Bangor Daily News outdoors contributor Nolan Raymond shows off a cusk that he caught while fishing late at night near his family camp on Sebago Lake. Credit: Courtesy of Nolan Raymond

Due to an unavoidable educational commitment (school), I spend about nine and a half months of my year dozing off in classrooms and hacking my way through homework assignments.

This year, it left me exactly 92 days to unwind. I choose to spend that time throwing money at lures and boat gas, and embracing the inevitable “hooligans” (my family uses some other words that are inappropriate for publishing) that run around the lake without concern for 18-year-olds fishing in aluminum boats.

Yup, I fish. A lot. About every day, I take my 1977 Sears Gamefisher out to deep water. I usually troll for togue and target salmon when I can. The boat, aptly titled “The Rig,” is a 14-footer equipped with an eight-horse motor. It’s a great trolling boat, and sits fairly high in the water.

This beautiful sunset on Sebago Lake set the scene for the latest nighttime fishing attempt by Bangor Daily News Outdoors contributor Nolan Raymond. Credit: Courtesy of Nolan Raymond

I do try to limit my trolling to the morning and evening hours, when I’m relatively protected from unsafe boaters. It may sound ridiculous, but I’ve had my fair share of close calls and scary situations with other boats, and try to avoid traffic when I can.

I’ve recently begun to try out something relatively new to me: night fishing. We keep our large pontoon boat on a mooring in front of our camp, in about 40 feet of water. I’ve been paddling out in the evening, equipped with a sleeping bag, and spending the night on board.

I have a 10-foot saltwater rod and rig it up with a sliding sinker rig, circle hook and large, dead baitfish. I cast toward deeper water and manage to get my bait to where it settles unceremoniously on the bottom at 55 feet.

I tried this for the first time last August, and was surprised to have luck — a lot of luck. I landed a 29.75-inch togue in the wee hours of the morning, which was one of the highlights of my whole summer.

A few days ago, I spent another night on the boat. After paddle-boarding out in the fading light, I cast my heavy rod, baited with a dead sucker, into deeper water. I flipped the “baitfeeder” switch, which allows line to come off the reel with the sound of a clicker and minimal resistance. I set up my sleeping bag and read for a while, before dozing off.

I awoke at around 5 in the morning by falling off of the vinyl seat onto the sandy floor. After regaining a little bit of consciousness, I realized that my reel was rolling out line!

I snatched up the rod, and nearly taking an unfortunate swim, I began to reel in the mystery fish. It fought well, but didn’t shake like a salmon might; it was mostly dead weight.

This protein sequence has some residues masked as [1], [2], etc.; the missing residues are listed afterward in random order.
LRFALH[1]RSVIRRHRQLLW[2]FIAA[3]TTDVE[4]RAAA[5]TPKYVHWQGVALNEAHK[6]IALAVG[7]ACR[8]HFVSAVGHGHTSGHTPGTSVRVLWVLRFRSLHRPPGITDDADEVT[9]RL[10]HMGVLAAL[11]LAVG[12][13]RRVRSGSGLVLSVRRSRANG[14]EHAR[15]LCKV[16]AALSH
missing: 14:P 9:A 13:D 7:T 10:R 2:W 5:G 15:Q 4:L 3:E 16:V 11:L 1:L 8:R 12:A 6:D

This nighttime photo shows the fishing rod of Bangor Daily News Outdoors contributor Nolan Raymond positioned to hook up with a fish. Credit: Courtesy of Nolan Raymond

After a couple minutes, I got the creature to the boat and netted it. On deck, I quickly identified the slimy fish as a cusk, a bottom-feeding fish that primarily hunts at night. I have experience with cusk from previous ice fishing seasons, but it’s pretty uncommon to catch them in the summer.

Cusk, which in other places are known as burbot, have white, delicate meat that flakes nicely. They are considered a delicacy by some. I have always had good luck with cusk chowder because of how delicate it is. I’d heard that there’s a way to cook cusk to taste like lobster, and was willing to give it a shot.

The recipe is simple: mix water and Sprite (yup, the soda), 50-50, into a pot. Bring it to a boil and drop in the cusk meat, cut up into chunks. They don’t need to boil in there for long, just until they begin to float on the surface. Take them out, allow them to cool and dry, and dip them in melted butter.

I’ll be the first to admit it. I was skeptical of this “poor man’s lobster.” I figured I’d give it the benefit of the doubt, and I’m glad I did!

I got my Sprite and water boiling in a lobster pot on the grill. After dropping my “cusk nuggets” into the briny mix, it was only about five to eight minutes before they began to float. I was pleasantly surprised that it tasted exactly like lobster, right down to the texture.

It just goes to show that there’s more than one way to get on the water in a way that works for you. I strongly believe that you don’t need the biggest, best equipment to have fun catching fish. Night fishing is a great way to stay out of dangerous boat traffic and to enjoy some unique fishing.

Nolan Raymond, a junior at Hermon High School, enjoys Maine’s hunting, fishing and trapping opportunities. He is involved in Dirigo Search and Rescue as well as Boy Scouts of America. He also plays the...